• Deploy behavioral anomaly detection through monitoring – Behavioral anomaly monitoring solutions work well within the context of control systems and related OT systems. Once these systems are up and running, the communication patterns they run are usually very consistent. Therefore, if the SCADA system, for example, starts writing to a new and different PLC, that unusual behavior may very well indicate a possible intrusion into the system. Intrusion detection monitoring solutions observe anomalies in network traffic flow patterns and help to quickly identify possible breaches.
  • Educate employees as a hedge against insider threats – According to Indegy, recent studies indicate internal company employees are the biggest threat to OT security. These insider threats are not always malicious, but a comprehensive training program can help to avoid compromising situations and can also communicate the severe penalties in store for those who willingly violate security policies and procedures. Clear documentation of those rules helps reduce instances of human error and negligence. In addition, observations that note sudden changes in human behavior may also indicate potential intentional insider threats. For example, employees who, for no particular reason, begin to spend time in the office late at night, when none of their fellow employees are present, may be a cause for concern.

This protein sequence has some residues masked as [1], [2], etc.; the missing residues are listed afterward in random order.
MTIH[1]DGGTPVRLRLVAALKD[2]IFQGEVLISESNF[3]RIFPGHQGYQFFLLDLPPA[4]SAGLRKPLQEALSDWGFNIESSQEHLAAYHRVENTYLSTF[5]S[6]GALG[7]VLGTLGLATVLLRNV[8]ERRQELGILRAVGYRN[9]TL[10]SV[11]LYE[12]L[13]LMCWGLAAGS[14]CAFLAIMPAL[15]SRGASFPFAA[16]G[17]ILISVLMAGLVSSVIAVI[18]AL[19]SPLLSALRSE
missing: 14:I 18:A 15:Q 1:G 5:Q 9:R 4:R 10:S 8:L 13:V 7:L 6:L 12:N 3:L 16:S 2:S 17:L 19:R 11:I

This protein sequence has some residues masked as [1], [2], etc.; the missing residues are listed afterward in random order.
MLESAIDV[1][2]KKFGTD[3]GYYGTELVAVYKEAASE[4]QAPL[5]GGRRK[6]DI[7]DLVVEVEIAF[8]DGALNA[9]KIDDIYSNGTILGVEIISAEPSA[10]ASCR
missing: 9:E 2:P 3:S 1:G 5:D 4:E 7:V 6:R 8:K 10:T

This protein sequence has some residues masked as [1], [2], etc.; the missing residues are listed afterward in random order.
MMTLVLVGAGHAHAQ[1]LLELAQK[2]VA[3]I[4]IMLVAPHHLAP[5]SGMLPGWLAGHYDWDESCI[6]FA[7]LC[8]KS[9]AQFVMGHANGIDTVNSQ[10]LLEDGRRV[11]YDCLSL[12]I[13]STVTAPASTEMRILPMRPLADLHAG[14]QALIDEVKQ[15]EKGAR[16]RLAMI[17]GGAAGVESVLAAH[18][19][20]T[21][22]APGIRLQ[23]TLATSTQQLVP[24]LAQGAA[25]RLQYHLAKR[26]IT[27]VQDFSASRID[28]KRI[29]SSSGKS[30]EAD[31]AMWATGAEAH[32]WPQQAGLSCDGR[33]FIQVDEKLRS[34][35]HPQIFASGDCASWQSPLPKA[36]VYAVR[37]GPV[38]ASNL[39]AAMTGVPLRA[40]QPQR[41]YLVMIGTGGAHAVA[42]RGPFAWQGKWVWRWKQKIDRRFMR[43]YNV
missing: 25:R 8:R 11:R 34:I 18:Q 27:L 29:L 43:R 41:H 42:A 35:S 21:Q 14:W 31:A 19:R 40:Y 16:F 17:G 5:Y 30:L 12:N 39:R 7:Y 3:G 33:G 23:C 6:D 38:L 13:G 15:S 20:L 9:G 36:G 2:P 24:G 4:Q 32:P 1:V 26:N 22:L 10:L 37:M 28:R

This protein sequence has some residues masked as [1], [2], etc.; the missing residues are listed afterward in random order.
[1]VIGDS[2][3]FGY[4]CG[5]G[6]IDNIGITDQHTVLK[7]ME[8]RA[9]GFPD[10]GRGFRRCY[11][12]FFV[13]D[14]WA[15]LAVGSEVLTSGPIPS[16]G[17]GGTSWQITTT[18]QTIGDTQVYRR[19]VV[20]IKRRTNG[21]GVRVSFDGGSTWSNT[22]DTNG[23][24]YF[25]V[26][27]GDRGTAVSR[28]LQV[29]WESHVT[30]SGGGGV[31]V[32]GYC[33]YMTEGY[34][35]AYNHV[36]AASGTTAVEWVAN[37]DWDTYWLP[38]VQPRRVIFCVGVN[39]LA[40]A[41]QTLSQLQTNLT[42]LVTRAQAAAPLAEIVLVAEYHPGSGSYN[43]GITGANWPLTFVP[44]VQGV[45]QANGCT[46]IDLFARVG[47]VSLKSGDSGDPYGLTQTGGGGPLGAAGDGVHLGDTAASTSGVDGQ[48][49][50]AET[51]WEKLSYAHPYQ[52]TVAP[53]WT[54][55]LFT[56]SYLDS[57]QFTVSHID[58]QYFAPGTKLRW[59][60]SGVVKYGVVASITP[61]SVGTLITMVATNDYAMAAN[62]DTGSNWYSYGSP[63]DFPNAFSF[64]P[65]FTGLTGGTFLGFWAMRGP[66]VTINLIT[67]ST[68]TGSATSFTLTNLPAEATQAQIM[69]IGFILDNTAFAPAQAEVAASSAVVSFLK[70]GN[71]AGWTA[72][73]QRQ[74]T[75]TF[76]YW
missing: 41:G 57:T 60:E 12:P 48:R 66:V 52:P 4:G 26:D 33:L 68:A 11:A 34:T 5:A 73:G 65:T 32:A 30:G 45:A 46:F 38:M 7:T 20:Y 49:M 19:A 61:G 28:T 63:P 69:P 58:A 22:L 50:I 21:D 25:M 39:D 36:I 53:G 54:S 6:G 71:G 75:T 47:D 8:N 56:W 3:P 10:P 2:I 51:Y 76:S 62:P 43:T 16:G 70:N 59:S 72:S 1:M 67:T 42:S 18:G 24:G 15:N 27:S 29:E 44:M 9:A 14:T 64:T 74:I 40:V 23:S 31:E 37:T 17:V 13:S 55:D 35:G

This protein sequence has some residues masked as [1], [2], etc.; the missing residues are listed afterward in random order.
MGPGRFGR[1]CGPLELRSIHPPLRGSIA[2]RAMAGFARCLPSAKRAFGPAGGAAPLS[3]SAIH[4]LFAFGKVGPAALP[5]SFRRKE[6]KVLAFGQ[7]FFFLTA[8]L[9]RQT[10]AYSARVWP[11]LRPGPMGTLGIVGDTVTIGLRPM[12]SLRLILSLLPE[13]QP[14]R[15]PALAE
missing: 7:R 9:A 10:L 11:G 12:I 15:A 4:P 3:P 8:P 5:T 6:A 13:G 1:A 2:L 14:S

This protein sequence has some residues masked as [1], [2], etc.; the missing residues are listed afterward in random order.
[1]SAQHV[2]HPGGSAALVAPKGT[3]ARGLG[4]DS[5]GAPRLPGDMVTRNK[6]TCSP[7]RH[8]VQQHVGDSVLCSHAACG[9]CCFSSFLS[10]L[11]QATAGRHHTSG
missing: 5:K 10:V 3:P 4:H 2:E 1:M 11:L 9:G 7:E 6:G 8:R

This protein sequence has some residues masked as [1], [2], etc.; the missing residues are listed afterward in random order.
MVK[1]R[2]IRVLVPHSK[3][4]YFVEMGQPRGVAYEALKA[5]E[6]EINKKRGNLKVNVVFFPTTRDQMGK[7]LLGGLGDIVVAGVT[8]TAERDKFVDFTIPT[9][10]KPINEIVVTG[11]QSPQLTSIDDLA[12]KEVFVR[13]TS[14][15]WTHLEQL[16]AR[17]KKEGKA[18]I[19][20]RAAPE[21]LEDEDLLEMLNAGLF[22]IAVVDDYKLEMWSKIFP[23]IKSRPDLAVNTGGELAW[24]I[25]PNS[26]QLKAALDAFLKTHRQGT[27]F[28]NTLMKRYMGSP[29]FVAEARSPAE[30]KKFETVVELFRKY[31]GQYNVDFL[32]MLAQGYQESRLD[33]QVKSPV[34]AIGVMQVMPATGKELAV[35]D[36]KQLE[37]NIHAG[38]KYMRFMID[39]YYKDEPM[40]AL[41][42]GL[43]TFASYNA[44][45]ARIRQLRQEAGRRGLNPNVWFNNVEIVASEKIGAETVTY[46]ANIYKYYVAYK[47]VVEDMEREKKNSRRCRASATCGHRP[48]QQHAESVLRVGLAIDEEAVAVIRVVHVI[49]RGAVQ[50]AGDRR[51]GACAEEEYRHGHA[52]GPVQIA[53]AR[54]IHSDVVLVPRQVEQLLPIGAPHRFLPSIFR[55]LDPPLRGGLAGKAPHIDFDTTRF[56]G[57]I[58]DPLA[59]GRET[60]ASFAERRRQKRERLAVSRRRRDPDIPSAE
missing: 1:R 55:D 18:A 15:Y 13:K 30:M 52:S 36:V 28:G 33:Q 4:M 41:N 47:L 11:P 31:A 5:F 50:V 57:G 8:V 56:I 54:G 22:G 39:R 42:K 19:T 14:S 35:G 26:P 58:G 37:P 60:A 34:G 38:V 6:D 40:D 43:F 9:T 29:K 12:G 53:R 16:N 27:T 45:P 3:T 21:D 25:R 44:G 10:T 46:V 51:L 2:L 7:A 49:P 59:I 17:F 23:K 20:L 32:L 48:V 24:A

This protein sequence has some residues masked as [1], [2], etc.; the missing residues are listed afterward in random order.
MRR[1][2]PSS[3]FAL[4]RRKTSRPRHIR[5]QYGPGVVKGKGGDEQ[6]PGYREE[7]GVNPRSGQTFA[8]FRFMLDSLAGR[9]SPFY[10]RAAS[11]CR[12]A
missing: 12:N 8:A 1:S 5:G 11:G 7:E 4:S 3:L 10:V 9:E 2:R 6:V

• Enforce disciplined network management practices – In this domain key best practices such as application white listing (prevents unwanted software from running on your server by establishing a pre-approve “white list” of validated applications), network segmentation (splitting the OT network into zones, so that, if a breach occurs, the damage is only limited to the subnetwork as opposed to the entire network) and OT specific firewalls (firewalls with knowledge of industrial protocols that are capable of performing deep packet inspection to filter traffic at the industrial protocol operational code and data element levels) all go a long way towards minimizing industrial system cybersecurity risks.

To learn more about how Schneider Electric security experts can help you strengthen the cyber resilience of your OT networks, download the “Strategies for Recognizing and Preventing Insider Attacks on Industrial Control Systems” white paper.